Wednesday, July 09, 2008

Thoughts on Latest Kaminsky DNS Issue

It seems Dan Kaminsky has discovered a more effective way to poison the DNS cache of vulnerable name servers. This is not a new problem, but Dan's technique apparently makes it easier to accomplish.

One problem is we do not know exactly what Dan's technique is. He is saving the details for Black Hat. Instead of publishing the vulnerability details and the patches simultaneously, Dan is just notifying the world a problem exists while announcing coordinated patch notifications.

I would keep an eye on the following for details as they emerge:

I think this person figured out the server side:

"Allen Baranov Jul 9

Having read the comments and checked out the site mentioned in the blog I have the following theory:

1. I connect to vulnerable DNS Server and query my very own domain. I note what the UDP source port is.

2. I connect to the DNS Server again ASAP and query another of my very own domains. I note what that UDP source port is.

3. Assuming they are close together I do a query of “microsoft.com” or some such and send a UDP reply to the server with a bogus IP address. I could probably send 20 replies so that I get the correct port.

4. Cache is poisoned."

That is the server side of the equation. In other words, if your DNS server is vulnerable, and an intruder poisons the cache, then the intruder now effectively controls the responses sent by your DNS servers to anyone who queries it. As noted by Steve Pinkham's comment on a previously noted blog, "The patches for bind turn on query port randomization by default, and allow a larger range of source ports."

There is also a client side of the equation. Microsoft issued its own advisory in April for the client side: MS08-020.

That reveals how the client side works. Because the Microsoft (and other) DNS clients use insufficiently random transaction IDs, attackers can apparently issue their own responses directly to vulnerable clients issuing DNS requests, if the attacker can reach the host issuing the request.

If I am wrong about any of this please post a comment. When possible I will keep checking the two sources I noted above. I posted this note because I have been receiving questions about this, and it would be helpful to understand what is happening.

14 comments:

Anonymous said...

I think the correct spelling is "Dan Kaminsky."

Augusto Paes de Barros said...

Baranov would be right if there wasn't a Transaction ID that also needed to be spoofed. Trans IDs are usually randomized, so it seems that Dan found an effective way of finding the right TransID because of the lack of source port randomization. It's not just finding the right port number.

pr0j3kt m4yh3m said...

Augusto shut the fuck up you got owned hahahahaha

JL said...

It seems something like this has been written about before.

Anonymous said...

If I do not allow recursive queries from untrusted (read: my) IP addresses, doesn't that limit the attackers to those in my trusted IP's? No recursion, no cache?

Richard Bejtlich said...

Name fixed, thank you!

Phil said...

If you are running BIND, check your named.conf (or equivalent file) very carefully after updating it.

Any lines like

query-source port 53;
query-source-v6 port 53;

need to be commented out or deleted so that forwarded DNS queries come from random ports.

If you run selinux, make sure your selinux polices are updated to handle queries coming from BIND on ports other than 53.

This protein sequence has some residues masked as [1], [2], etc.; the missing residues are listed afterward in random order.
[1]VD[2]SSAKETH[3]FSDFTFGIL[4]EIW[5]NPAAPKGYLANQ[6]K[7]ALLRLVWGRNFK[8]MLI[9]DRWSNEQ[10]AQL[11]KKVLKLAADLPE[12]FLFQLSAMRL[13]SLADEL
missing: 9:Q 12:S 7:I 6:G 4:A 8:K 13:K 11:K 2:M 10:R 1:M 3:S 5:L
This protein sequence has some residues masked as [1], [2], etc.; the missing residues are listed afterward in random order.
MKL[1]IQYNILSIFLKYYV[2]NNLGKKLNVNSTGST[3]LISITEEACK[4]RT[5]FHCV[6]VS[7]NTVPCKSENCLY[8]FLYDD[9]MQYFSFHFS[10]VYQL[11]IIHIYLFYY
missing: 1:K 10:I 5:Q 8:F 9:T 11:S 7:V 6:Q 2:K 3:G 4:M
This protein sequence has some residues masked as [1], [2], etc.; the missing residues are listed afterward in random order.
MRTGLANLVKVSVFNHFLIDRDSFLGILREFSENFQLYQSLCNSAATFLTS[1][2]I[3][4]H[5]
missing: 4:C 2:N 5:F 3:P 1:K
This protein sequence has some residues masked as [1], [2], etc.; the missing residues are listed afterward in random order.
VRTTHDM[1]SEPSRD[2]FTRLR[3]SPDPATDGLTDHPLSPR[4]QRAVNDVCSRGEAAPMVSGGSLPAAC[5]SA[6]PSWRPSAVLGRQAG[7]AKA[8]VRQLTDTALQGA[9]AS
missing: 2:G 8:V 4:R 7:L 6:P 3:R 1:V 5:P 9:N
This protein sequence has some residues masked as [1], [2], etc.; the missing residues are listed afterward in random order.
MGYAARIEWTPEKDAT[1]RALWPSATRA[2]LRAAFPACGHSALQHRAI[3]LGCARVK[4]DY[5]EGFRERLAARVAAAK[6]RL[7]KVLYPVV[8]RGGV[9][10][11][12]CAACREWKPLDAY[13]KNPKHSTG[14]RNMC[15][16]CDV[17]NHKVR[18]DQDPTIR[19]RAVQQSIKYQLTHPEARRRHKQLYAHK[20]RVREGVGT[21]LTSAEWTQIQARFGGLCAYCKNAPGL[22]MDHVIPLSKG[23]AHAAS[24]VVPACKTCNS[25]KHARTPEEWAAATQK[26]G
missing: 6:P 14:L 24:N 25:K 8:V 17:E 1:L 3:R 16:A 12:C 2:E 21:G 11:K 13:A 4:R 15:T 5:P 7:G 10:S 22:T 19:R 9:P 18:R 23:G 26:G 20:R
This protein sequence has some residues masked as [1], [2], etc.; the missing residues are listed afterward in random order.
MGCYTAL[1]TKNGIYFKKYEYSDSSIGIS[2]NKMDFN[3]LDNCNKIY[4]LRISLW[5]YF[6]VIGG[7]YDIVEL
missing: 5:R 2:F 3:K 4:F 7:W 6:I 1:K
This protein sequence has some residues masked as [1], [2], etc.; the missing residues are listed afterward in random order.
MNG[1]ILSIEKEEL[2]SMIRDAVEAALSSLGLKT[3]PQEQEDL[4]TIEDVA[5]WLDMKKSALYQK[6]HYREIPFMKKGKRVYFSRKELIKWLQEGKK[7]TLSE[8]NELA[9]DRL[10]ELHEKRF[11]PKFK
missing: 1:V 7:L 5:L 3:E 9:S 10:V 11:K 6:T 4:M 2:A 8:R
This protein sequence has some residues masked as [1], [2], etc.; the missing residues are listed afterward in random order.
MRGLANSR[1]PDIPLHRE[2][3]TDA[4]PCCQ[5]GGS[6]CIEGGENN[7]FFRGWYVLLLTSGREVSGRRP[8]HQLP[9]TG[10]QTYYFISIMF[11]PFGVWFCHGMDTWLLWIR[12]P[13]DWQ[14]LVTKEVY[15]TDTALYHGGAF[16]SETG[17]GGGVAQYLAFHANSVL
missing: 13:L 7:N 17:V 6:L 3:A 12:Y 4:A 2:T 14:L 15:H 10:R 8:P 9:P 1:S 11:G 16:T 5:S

Check that your firewall isn't allowing queries out to the net from port 53 only too.

Phil

Nick Diel said...
This comment has been removed by the author.
Nick Diel said...

Augusto is right. Dan most likely found a way to better guess the transaction ID. The source port has always been trivial, Phil even showed the configuration file which shows how a DNS server can be configured to always use source port 53.

Most likely it will be shown the transaction ID isn't sufficient at 16 bits and a random source port will add the randomness needed...for now. We really needs DNSSec.

The SANS paper referenced by the Register really doesn't shed any light on this subject. DNS Poisoning is just mentioned as an attack vector and doesn't claim the transaction ID increases by one.

DNS Poisoning and the randomness of transaction IDs have been discussed for a long time (see the 2002 paper, "DNS Cache Poisoning - The Next Generation by Joe Stewart"). Now we probably have a model that shows 16 bits is not big enough.

Nick
DNS Poisoning

Nick Diel said...

Anonymous- The UDP packets that trigger the poisoning can be spoofed to be coming from your allowed IPs.

Now if the allowed IPs are just a local subnet then you can use a firewall to prevent those spoofed packets from even getting in the network in the first place.

shopping cart said...

Certainly a fascinating black-hat method. Thanks very much for the information... I wouldn't have heard of this otherwise.

Anonymous said...

richard, could you please find out tomorrow how the countermeasures influnce detection of fast-flux networks?
i had to chancel my attendance at dimva :/

LonerVamp said...

The best theory I've seen running around the full-disclosure and DailyDave lists has to do with ICMP unreachable responses to DNS server queries. I'm sure I'lll massacre the details, so I won't try to explain them here, but I'm sure the archives on seclists.org and elsewhere for the last couple days will have good info.

Unfortunately, Dan otherwise left us in the dark for a month, so we can only guess at the details for now. I don't think it would detract from his talk if he had given details along with the patch/vuln release, nor sell any less tickets to BH. But hey, it's his discovery, he can do what he wants with it, especially as big as it seems to be. :)

dghnfgj said...
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